Selective high schools are publicly funded schools run by the Department of Education that select students based on academic merit. As a result, they achieve results superior to well-funded private schools, but do so with the same level of funding that government schools receive. From this perspective, they exist in an educational limbo – much more privileged than public schools, but at the same time bound by the same limitations and shortages.
They have come under scrutiny, among other things, for supposedly being breeding grounds of depression and anxiety. Unfortunately debates about mental health at selective schools have often been weaponised by people who have little regard for student wellbeing, but seek instead to utilise vague generalisations and assumptions about mental health at selective schools to attack the system and the students behind it as a whole. There needs to be caution against generalising about selective schools: the students, parents and staff who form its communities, and the policies, research and debates that have shaped selective school experiences.
But while the public discourse on selective schools in regards to mental health has been buried under sensationalism and misunderstanding, it is equally important to acknowledge that selective schools can and do exacerbate mental health problems, and that they deal with unique psychological pressures that are not as common in other education environments. However, in the same way that the mental health needs of all public schools are not being met, selective schools are not adequately supported to deal with the unique challenges they are faced with.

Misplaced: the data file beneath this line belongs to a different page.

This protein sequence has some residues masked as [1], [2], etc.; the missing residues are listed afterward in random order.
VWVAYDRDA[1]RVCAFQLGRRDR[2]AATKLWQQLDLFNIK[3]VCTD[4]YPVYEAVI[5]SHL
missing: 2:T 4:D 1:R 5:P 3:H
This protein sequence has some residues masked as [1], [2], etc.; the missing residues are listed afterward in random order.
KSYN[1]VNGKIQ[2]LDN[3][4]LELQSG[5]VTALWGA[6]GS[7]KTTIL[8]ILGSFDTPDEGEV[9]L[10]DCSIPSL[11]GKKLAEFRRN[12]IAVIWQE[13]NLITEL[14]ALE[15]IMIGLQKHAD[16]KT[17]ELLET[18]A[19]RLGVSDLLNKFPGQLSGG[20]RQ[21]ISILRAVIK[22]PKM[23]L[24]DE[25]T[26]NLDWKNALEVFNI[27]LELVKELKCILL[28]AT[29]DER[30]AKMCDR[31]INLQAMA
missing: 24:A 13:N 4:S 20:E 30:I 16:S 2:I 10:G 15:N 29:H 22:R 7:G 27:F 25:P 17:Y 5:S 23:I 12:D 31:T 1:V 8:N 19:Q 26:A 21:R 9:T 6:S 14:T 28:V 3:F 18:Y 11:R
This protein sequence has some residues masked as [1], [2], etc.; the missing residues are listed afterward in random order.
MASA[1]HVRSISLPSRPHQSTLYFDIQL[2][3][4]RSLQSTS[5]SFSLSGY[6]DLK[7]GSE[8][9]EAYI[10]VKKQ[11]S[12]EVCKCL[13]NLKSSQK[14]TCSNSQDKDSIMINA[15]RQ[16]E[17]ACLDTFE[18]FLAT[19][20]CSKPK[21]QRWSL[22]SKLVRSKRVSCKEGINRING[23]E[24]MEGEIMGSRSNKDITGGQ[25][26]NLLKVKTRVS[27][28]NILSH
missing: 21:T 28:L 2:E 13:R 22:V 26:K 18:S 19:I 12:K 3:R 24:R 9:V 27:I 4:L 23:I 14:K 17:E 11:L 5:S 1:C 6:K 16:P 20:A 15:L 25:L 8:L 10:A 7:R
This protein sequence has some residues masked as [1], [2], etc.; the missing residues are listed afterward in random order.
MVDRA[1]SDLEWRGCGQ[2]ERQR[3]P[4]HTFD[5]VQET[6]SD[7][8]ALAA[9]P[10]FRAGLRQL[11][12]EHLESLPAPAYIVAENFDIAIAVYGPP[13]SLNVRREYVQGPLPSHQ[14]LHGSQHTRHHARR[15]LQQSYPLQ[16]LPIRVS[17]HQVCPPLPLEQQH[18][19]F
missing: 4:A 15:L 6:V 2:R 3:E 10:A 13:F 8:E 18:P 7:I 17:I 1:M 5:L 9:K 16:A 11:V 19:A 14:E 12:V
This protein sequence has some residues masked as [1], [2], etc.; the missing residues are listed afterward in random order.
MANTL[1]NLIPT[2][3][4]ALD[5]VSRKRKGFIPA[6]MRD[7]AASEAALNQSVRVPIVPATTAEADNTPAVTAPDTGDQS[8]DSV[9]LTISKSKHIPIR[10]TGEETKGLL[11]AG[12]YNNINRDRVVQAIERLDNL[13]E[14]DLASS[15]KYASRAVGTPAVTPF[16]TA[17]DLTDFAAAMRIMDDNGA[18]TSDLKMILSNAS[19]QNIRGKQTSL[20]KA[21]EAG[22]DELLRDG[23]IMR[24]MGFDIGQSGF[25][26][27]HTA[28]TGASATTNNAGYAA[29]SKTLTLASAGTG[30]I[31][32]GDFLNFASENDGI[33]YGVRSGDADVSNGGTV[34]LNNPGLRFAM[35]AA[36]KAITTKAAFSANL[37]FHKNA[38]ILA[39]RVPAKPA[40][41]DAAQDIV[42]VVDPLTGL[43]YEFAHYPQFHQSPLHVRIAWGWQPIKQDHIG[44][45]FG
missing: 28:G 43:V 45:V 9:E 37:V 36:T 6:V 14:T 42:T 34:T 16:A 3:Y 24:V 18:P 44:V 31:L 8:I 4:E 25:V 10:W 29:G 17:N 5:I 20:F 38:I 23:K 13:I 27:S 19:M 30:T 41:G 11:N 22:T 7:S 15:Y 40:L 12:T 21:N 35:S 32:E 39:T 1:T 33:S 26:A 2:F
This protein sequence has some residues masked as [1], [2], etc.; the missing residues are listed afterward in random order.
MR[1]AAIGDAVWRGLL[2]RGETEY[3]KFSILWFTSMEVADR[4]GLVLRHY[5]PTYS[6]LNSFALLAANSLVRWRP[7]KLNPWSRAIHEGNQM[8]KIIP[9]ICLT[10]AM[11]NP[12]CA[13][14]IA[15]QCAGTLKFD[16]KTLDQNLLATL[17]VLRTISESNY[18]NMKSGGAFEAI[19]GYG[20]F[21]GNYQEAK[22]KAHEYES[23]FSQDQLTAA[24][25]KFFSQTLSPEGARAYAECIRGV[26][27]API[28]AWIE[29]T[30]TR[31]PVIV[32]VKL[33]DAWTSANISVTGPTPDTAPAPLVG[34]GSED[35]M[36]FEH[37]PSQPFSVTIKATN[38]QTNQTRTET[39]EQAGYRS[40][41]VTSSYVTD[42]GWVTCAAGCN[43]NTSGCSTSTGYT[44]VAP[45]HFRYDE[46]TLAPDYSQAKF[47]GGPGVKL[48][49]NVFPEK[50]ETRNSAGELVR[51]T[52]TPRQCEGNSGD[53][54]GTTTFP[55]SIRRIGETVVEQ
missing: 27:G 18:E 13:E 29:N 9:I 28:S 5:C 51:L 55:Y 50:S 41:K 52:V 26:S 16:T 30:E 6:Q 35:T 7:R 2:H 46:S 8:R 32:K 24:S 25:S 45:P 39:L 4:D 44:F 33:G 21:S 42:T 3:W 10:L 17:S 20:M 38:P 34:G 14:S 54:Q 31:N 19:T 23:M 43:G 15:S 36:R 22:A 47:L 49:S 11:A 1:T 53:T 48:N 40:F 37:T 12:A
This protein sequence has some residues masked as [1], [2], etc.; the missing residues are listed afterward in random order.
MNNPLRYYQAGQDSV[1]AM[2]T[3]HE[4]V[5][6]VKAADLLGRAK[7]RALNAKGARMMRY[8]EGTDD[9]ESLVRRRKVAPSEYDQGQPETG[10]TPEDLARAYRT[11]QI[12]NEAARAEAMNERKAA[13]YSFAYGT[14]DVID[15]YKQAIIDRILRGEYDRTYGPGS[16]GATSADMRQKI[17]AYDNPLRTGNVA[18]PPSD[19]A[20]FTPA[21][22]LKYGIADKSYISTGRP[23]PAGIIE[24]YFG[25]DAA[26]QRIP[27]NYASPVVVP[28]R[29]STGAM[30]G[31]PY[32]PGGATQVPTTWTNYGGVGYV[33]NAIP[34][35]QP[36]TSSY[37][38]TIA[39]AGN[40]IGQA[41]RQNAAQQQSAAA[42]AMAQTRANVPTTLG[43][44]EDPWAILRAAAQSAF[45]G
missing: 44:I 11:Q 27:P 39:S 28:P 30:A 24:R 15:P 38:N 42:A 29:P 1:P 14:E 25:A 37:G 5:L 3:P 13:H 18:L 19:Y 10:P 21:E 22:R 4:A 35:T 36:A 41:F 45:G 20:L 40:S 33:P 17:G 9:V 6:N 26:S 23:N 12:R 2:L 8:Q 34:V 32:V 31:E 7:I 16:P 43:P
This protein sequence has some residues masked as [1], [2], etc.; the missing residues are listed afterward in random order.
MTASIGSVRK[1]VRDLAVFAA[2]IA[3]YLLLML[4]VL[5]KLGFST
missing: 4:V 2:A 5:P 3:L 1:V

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Commentary on selective schools often references and criticises their high concentration of students with Asian heritage: ‘hyper-racialised’, ‘ethnic imbalance’. It is true that, according to My Schools data, a high proportion of selective school students are from language backgrounds other than English: over 90% of students are from such backgrounds in at least half of the top ten selective schools. This unique cultural makeup is accompanied with a set of cultural values that can negatively impact on mental health.
For example, often heard from selective school students are stories of how people tied up their self worth with their results.
‘You know your results reflect on your parents, sometimes you don’t even know know what the parents do but you know what their kids are doing at uni, how well they are doing.’ Stephanie*, a former selective school student, tells Honi.
She emphasised that although she received neither punishment nor academic pressure from her parents, there was an awareness that her conduct and achievements reflected on her family. Mental health problems in Asian background students are often tied with familial interactions. Many students reported feeling guilt and shame at their own mental health problems when juxtaposed with the hardships endured by their parents.
“When I saw my parents working so hard and going through so much daily humiliation just for me, it just felt like I had no right to feel the way I did,” says James*, a graduate from a top selective school. Almost as a way to repay the sacrifices his parents had made for him, James recalls that he only felt worthy of his parents if he exerted himself towards his studies the same way his parents exerted themselves at work.